Next month, November 2015, the first consumer version VR headset will be released, the GearVR.  The GearVR is designed to work by using Samsung flagship phones, such as the Note and S series.

‘Innovator’ versions of this headset are already available in Samsung stores in Australia – they are compatible with the Note 4 and S6 and provide the smoothest and most impressive introduction to virtual reality currently available.

But now for the exciting part – over the coming months many more VR headsets will be released for the average consumer.  These headsets are more high powered than the GearVR.

  • Oculus CV1, now backed by Facebook – available Q1 2016 (requires PC)
  • HTC Vive, a collaboration between HTC and Valve Corporation – available Xmas 2015, full release Q1 2016 (requires PC)
  • Project Morpheus, a Playstation compatible headset developed by Sony – available Q1 2016 (requires PS4)
  • Microsoft Hololens, combining virtual reality with augmented reality – developer version available Q1 2016 (requires PC)

The world as we know it is about to change.  For the better?  Yes, absolutely!

Imagine being able to attend any event in the world, live.

Imagine being able to travel without leaving your lounge room.

Imagine not just watching a movie, but being one of the characters in it.

VR is going to be to television what television was to radio and photographs.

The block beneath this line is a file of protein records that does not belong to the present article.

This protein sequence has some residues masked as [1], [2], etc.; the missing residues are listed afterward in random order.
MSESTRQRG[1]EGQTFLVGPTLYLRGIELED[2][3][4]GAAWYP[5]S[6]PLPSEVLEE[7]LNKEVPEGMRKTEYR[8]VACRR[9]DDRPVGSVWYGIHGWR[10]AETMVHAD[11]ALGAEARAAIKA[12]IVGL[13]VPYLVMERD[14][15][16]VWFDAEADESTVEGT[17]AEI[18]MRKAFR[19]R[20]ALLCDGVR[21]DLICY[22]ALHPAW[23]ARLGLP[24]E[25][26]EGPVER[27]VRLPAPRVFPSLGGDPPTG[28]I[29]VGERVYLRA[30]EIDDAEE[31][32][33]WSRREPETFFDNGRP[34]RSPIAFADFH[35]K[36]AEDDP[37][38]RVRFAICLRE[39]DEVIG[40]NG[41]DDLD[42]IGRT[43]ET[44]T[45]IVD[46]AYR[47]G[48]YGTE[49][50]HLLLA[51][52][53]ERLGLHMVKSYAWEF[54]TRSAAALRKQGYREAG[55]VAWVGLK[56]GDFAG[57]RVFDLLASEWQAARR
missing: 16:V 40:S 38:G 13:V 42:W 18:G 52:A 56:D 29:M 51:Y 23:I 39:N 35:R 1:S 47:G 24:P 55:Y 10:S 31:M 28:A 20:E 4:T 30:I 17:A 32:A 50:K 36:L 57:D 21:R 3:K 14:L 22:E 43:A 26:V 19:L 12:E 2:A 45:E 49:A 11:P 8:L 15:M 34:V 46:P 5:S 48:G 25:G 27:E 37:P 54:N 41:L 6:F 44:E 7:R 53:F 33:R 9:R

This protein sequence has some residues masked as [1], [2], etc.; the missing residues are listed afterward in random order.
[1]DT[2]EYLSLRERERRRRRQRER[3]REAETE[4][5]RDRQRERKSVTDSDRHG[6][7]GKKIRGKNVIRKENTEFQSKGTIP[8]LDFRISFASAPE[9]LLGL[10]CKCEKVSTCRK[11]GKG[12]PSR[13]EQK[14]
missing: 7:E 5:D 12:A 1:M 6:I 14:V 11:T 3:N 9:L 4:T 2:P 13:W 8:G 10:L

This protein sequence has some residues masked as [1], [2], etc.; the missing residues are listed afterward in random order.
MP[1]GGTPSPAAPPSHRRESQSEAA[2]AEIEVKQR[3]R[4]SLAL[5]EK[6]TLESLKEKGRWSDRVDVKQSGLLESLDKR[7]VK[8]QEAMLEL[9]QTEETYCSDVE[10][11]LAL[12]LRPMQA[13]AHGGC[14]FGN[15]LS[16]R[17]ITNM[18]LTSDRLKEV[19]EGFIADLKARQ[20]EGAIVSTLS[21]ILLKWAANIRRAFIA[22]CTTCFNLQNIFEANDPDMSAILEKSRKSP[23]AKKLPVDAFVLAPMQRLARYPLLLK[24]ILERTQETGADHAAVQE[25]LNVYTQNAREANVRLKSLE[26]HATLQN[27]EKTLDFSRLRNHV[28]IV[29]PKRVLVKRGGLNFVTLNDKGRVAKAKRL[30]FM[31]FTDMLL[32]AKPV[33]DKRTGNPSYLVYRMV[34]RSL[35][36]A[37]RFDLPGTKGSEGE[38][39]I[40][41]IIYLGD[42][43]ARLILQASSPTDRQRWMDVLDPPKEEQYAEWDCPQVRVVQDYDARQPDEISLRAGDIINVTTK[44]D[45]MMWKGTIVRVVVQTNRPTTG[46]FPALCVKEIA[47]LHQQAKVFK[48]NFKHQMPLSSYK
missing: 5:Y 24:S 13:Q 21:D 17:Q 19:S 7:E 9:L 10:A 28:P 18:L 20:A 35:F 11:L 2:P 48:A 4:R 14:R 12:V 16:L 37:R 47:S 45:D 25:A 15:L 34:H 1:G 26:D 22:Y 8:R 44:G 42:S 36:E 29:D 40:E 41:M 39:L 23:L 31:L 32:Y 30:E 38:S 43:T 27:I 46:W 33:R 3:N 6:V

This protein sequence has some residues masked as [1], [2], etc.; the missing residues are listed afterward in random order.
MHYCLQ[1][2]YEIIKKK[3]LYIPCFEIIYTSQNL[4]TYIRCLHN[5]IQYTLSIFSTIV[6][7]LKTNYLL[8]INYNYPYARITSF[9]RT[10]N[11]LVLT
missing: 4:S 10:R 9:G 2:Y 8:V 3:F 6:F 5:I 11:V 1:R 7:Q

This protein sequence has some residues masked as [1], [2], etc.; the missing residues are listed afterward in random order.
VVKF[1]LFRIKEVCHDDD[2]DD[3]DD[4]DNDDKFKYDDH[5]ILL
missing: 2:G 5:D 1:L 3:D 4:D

If you haven’t tried it – give us a call and I am happy to come and show you the GearVR.   It’s an experience you won’t forget.

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Utilizing Virtual and Personal Learning Environments for Optimal Learning

Co-written with my long term and valued colleague Dr. Stefan Schutt from Victoria University, our chapter Eight Years of Utilizing Virtual Worlds for Education: A View from the Trenches is the first chapter in the book Utilizing Virtual and Personal Learning Environments for Optimal Learning – now available through IGI Global.

The chapter discusses our experiences since 2006 deploying virtual worlds for training within secondary and special schools, vocational education, higher education, private industry and the community sector, as well as the factors involved – including technological change, organisational politics, pedagogical fashions, changes in policy and funding environments, and the human aspects of working with teachers and students.

If you are interested in reading the chapter please let me know, or it is available from the IGI Global online bookstore or online database(use code LIB25 for a 25% discount).